After you saved enough money or bit the bullet and took out a home improvement loan, you got estimates for the renovations and repairs you needed and hired the contractor who offered the best deal. Months later, your money is gone with the contractor, and you are less than satisfied with the final product. Perhaps the work is substandard, or maybe the contractor didn't even complete the work he or she agreed to in the contract.
Like many homeowners, it may be tempting to consider it a lesson learned and just bid a fond farewell to the money you spent. However, this is not your only choice. While it won't be easy, you can fight and potentially get your money back.
What can I do?
Of course, the best cure is prevention, and that begins with careful vetting of any contractor you consider hiring. This includes doing a thorough check on the contractor's reputation with other customers, suppliers and creditors. Knowing that the customers of the person you intend to hire have placed liens and filed lawsuits against the contractor will be a strong indicator to keep looking for someone to do your home repairs.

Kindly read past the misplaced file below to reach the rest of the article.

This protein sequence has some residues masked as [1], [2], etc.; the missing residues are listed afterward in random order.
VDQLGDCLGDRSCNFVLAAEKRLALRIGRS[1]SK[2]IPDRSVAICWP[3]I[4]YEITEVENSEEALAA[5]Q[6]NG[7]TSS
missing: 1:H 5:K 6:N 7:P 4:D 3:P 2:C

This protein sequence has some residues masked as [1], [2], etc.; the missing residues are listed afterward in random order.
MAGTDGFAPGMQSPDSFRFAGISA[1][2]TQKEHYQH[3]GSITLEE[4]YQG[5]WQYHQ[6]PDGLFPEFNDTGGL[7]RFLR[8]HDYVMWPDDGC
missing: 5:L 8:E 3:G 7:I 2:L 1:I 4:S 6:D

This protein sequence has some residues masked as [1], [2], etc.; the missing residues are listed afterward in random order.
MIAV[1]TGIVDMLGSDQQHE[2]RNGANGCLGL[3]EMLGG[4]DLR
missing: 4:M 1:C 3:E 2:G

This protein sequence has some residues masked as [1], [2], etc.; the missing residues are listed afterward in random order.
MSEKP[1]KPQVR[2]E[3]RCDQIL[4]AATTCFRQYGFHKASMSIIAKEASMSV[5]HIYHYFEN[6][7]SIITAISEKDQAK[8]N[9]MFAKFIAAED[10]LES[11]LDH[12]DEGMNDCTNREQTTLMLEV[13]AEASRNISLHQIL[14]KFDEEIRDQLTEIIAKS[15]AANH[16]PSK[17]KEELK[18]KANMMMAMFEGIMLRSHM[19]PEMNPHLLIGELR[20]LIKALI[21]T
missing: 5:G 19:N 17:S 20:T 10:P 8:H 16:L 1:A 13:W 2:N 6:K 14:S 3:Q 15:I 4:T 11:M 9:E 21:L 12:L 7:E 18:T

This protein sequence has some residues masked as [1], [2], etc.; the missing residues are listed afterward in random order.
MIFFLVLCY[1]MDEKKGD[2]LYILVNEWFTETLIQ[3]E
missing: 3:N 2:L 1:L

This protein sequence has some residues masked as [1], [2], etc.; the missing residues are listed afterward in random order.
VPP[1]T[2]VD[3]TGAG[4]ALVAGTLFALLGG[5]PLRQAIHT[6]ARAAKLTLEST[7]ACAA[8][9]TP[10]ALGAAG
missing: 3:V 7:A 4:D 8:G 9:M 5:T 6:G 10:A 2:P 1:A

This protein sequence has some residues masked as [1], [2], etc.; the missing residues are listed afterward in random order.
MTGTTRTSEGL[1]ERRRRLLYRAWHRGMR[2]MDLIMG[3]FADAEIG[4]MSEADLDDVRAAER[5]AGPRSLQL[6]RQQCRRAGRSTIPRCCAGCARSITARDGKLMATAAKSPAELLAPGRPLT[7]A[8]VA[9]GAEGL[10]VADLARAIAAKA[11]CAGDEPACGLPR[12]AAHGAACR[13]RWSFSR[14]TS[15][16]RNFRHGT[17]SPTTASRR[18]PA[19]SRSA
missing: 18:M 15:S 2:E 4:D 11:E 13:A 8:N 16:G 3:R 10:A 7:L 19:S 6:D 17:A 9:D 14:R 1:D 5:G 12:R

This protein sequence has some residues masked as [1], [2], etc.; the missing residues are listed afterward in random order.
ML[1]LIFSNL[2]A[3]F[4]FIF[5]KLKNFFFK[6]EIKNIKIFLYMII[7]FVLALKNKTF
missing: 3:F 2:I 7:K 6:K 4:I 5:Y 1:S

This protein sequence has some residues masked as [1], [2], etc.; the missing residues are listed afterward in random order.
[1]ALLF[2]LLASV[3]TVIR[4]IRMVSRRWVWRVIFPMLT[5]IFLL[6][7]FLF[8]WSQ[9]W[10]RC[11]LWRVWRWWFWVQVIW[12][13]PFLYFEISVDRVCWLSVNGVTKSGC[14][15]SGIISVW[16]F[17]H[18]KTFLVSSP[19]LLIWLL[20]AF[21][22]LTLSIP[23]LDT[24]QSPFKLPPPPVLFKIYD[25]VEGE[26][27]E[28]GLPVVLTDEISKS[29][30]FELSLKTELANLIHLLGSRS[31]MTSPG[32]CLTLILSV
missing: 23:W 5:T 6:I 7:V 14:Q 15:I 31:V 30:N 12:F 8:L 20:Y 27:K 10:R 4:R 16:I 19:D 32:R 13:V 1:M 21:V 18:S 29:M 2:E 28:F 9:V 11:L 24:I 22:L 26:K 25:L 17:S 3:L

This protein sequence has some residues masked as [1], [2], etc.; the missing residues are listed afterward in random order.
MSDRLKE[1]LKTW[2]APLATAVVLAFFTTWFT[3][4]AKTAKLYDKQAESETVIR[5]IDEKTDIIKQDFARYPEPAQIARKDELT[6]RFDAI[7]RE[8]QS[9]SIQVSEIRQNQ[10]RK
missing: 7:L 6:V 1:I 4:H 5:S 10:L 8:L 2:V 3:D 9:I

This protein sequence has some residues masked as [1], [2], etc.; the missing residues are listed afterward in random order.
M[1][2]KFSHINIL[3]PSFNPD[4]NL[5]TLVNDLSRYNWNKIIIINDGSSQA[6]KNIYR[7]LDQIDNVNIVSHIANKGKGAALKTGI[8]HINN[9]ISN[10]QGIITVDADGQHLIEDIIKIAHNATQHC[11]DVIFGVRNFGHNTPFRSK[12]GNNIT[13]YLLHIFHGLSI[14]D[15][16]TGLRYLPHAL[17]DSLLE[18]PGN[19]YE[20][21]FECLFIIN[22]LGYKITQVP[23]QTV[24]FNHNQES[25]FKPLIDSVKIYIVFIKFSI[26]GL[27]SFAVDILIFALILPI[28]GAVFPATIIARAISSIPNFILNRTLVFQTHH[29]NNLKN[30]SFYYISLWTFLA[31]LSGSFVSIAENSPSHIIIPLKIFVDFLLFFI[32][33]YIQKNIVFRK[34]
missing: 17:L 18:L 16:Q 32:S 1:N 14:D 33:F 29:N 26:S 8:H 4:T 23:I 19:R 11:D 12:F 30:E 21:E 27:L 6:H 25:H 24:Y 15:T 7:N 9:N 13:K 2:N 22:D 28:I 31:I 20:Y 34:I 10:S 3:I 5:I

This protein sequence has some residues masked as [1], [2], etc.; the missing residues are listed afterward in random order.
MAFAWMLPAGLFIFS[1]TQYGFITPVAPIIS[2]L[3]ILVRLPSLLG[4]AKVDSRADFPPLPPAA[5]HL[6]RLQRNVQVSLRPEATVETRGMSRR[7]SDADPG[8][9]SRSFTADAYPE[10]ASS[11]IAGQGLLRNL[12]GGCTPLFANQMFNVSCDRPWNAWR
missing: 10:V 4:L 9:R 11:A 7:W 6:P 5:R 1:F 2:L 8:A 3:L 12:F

However, if you bypassed the background check, or if you did your due diligence and still ended up with a dismal job, you can try some of these steps:
- Do not pay any of the money you still owe the contractor.
- File a complaint with the North Carolina Licensing Board for General Contractors.
- Notify the Better Business Bureau.
- Contact the consumer reporter for your local media outlet.
- Inform your contractor that you are going to post pictures and details about the job on social media networks.
- If that doesn't work, follow through with your threat to use social media against the contractor.
- Obtain information about compensation through the North Carolina Homeowner's Recovery Fund.
For assistance with any of these options, you may benefit from hiring an attorney. Additionally, the more documentation you can collect, the better your chances of a positive outcome. Keep a log of every time you correspond with your contractor and detail the points you made and the contractor's response. Take pictures and journal how the faulty repairs or construction are negatively impacting your life. Your attorney will help you organize the information you need to pursue fair treatment from your contractor.